Real deal behind Eagles' stadium revamp?

Philadelphia Eagles owner Jeffrey Lurie wasn't joking in March when he mentioned his desire to have the Super Bowl at Lincoln Financial Field. Trust me, I know. I was standing right there, reminded of the same sick feeling I got back in 2010 when I realized they weren't joking about having the Super Bowl in New Jersey.

So I'm kind of kicking myself for not making this connection Zach Berman made about the planned renovations to the Eagles' home stadium:

Lurie first mentioned the possibility in March when he was asked about New Jersey's MetLife Stadium hosting the Super Bowl this season. Lurie noted that if the event proves to be a success, he would push for Philadelphia to host the annual event. An updated stadium will enhance the Eagles' bid.

"That wasn't the intention, but certainly when I'm on the Super Bowl committee, when you're bidding on a Super Bowl, the committee looks very closely at your stadium and your city and what you can host," Lurie said. "Philadelphia would be a great place."

So maybe it's not the intention, but surely it's a potential byproduct that has crossed Lurie's mind. I personally don't think it matters how the weather is for this year's Super Bowl in East Rutherford, N.J. -- I think places like Philadelphia, Chicago and Washington are going to start to bid for Super Bowls, and if their stadiums are deemed fit to host them they will likely get them. When the NFL announced the New York/New Jersey Super Bowl, they insisted it was a one-time deal and special because of New York. But the NFL says a lot of things that aren't true, and they've made it clear that the stadium is the biggest factor in a city getting the game. That's why they'll end up going back to Dallas, even though the weather there crippled the entire Super Bowl week. That's why they won't go back to Miami, which has hosted 10 Super Bowls and is the perfect place to hold it, until they improve or replace the Dolphins' stadium.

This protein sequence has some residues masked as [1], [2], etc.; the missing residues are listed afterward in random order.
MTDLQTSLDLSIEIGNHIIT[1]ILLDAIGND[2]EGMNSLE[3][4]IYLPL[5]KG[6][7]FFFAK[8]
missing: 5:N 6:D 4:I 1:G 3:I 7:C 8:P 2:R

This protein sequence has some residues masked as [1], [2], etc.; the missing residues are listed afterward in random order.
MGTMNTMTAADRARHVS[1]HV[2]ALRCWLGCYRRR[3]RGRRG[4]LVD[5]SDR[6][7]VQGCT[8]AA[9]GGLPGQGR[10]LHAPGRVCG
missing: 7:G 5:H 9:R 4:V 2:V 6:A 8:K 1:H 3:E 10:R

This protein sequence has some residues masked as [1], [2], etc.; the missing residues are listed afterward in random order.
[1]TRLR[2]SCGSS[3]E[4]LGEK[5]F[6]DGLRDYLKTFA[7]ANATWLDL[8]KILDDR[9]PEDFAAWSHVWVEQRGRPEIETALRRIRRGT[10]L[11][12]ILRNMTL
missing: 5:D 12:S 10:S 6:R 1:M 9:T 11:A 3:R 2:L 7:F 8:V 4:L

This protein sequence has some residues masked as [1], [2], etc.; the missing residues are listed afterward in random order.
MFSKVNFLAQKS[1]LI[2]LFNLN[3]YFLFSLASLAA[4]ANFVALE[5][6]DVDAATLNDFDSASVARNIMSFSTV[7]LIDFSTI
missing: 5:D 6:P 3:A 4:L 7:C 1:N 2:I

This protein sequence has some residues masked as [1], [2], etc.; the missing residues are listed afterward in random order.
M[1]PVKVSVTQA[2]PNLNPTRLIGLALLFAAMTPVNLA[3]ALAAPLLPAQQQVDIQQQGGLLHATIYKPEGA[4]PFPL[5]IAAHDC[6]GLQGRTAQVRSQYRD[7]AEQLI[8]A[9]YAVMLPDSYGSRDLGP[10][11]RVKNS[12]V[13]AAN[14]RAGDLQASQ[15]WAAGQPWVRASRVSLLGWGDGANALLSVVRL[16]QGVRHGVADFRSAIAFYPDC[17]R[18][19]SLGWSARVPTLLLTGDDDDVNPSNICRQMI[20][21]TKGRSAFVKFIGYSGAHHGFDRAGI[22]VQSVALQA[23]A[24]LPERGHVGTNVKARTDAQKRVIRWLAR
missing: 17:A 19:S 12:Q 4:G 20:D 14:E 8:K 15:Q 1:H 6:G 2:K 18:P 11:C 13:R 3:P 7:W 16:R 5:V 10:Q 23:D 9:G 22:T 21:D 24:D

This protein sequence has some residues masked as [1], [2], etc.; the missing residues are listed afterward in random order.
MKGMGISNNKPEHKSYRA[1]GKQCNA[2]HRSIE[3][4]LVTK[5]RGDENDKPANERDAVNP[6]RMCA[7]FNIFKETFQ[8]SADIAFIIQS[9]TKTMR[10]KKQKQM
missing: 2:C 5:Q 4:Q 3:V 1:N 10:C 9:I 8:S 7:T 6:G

The NFL knows it's risking a huge weather mess by holding the game in a cold-weather location and a stadium without a roof. It just doesn't care. If weather wrecks this next Super Bowl, nothing we know about the NFL indicates that it will step forward and admit it made a mistake. No, it will press on, and if owners like Lurie really, really want to host the Super Bowl and their stadiums are of sufficient caliber to do it, the game will go to those towns. Bank on it.